UAE’s Real Estate focused Fintech Stake to Allow Investors to Begin Investing with Only 2,000 Dirhams

A Dubai-based real estate-focused Fintech firm is planning to offer local investors an opportunity to invest in the property market with as little as 2,000 AED (appr. $544).

UAE-headquartered Stake, which is supported by a Saudi national, is currently based in the Fintech Hive which is located in the Dubai International Financial Center (DIFC). The company has been launched by co-founder Rami Tabbarra, a former SVP of Sales at developer DAMAC. Manar Mahmassani, a former MD at Falcon Group and VP at Deutsche Bank, is also a co-founder.

As first reported by Arab News, Stake lets traders and investors purchase shares in properties based in Dubai. They’re able to earn returns when quarterly dividends are distributed. People can start investing with only 2,000 dirhams and may acquire as much as 33% or a third of the shares in any property listed.

Tabbarra and Mahmassani came up with the idea a couple years back and started looking for funding in March 2020, when awareness about the global COVID-19 pandemic became more widespread. The co-founders have secured $2 million in capital, with an additional funding round now taking place.

One of the Fintech firm’s investors is reportedly from Saudi Arabia and the company is planning to expand its operations to other markets in the foreseeable future.

In statements shared with Arab News, Tabbarra noted:

“Saudi Arabia is a big market for us. We believe there is huge potential there, so it is on our roadmap. We will start looking at getting some Saudi investors on board and onto our platform within the first year. One of our investors is a Saudi national, in the platform, actually in the company . . . He’s a strategic investor, part of that is to actually scale into Saudi Arabia very soon.”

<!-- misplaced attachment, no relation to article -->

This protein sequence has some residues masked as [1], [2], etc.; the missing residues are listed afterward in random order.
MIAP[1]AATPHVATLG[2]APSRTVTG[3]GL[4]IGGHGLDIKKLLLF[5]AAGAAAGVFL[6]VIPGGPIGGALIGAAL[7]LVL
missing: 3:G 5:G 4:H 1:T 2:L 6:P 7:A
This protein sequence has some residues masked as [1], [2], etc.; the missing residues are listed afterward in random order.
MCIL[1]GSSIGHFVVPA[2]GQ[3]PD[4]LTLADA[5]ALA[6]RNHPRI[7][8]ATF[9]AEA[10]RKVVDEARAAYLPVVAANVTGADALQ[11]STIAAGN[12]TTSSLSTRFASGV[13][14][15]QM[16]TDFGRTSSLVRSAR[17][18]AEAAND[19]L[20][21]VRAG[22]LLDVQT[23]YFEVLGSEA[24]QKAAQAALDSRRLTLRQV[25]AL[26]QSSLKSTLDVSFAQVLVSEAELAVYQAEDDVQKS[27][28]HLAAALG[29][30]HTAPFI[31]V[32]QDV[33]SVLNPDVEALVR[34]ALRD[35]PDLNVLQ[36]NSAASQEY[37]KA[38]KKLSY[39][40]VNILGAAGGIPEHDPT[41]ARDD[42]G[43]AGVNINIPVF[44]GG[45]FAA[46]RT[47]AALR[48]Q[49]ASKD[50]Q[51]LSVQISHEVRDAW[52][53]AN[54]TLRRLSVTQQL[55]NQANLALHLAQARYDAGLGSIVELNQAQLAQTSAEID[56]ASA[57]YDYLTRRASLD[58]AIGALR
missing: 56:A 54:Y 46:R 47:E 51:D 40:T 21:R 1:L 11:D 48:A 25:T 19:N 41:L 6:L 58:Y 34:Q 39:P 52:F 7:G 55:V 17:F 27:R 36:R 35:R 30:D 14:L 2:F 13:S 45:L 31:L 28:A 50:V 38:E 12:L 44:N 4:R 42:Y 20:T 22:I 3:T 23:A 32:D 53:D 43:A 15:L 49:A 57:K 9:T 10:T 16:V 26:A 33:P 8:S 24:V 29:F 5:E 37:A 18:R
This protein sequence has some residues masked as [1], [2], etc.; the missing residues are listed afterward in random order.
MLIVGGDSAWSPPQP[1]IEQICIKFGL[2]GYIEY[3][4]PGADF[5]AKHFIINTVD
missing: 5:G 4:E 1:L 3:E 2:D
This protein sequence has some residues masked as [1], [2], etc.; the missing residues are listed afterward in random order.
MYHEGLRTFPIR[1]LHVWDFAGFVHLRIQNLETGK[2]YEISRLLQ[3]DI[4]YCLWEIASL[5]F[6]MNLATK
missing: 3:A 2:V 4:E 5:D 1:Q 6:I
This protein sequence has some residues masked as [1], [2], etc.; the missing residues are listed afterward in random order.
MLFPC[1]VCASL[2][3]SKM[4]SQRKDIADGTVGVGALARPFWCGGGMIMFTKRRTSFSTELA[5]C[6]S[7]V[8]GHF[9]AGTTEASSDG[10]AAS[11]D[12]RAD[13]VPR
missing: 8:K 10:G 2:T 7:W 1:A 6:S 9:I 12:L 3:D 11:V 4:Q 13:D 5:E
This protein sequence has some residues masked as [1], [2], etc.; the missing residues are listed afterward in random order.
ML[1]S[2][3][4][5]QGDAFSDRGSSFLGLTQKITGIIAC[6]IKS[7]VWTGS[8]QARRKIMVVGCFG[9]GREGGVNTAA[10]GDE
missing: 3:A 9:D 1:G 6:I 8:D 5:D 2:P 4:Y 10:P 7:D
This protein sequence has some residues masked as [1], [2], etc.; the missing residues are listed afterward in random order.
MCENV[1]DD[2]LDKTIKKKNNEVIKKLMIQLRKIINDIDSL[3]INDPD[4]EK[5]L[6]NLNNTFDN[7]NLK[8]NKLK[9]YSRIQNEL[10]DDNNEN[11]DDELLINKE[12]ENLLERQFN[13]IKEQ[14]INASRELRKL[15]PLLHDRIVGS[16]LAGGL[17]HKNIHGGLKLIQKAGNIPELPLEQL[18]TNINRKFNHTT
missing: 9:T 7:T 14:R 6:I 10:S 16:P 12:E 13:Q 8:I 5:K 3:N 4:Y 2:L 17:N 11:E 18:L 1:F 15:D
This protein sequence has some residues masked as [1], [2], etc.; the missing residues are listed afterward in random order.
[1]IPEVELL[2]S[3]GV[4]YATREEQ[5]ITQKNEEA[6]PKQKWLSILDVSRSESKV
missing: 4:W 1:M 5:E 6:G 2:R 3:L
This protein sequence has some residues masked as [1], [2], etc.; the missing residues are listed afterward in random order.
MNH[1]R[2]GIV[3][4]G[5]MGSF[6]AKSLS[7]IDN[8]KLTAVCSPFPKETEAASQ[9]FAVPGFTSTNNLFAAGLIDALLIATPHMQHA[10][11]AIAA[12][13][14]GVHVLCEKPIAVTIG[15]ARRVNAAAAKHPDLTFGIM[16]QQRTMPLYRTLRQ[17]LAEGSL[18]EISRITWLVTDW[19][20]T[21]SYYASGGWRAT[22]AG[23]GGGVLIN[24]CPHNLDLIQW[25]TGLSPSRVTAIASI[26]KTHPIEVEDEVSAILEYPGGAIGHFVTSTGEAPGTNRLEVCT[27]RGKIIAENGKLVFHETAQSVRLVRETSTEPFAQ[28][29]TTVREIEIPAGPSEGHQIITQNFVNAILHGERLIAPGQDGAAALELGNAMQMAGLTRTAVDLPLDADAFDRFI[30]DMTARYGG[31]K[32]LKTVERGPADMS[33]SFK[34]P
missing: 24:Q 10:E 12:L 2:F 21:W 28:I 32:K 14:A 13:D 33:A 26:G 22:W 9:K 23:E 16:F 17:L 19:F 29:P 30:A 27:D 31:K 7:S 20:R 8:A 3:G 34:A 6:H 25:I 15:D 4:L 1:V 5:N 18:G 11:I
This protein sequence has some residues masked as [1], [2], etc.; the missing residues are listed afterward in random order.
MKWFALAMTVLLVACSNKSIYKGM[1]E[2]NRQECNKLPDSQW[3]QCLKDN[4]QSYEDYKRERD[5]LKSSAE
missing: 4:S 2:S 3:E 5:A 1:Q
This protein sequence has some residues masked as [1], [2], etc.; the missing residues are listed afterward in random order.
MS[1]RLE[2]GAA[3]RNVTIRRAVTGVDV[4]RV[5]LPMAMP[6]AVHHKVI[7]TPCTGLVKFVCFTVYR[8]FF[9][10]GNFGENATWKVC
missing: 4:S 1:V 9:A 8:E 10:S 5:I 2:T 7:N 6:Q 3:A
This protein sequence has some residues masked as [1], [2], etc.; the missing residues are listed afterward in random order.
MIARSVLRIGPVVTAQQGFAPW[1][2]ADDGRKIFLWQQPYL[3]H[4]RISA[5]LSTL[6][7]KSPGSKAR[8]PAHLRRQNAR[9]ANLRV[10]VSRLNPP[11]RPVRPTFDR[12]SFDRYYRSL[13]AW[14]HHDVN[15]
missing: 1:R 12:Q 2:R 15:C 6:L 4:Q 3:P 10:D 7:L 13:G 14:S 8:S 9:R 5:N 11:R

At present, Stake’s management is building various properties such as residential buildings in Downtown Dubai, Dubai Marina and Business Bay.

Although the pandemic has slowed down business activity in many industries in the Middle East, Tabbarra claims that the real estate market has done reasonably well.

He added:

“We’re close to the bottom of the market. You’re seeing the prices that are below replacement cost so you can actually buy things today for cheaper than it costs to build.” 

His company views the current conditions as “an opportunity to buy some great real estate.” He claims that these investments are “actually yielding numbers that are higher than anywhere else in the world.”

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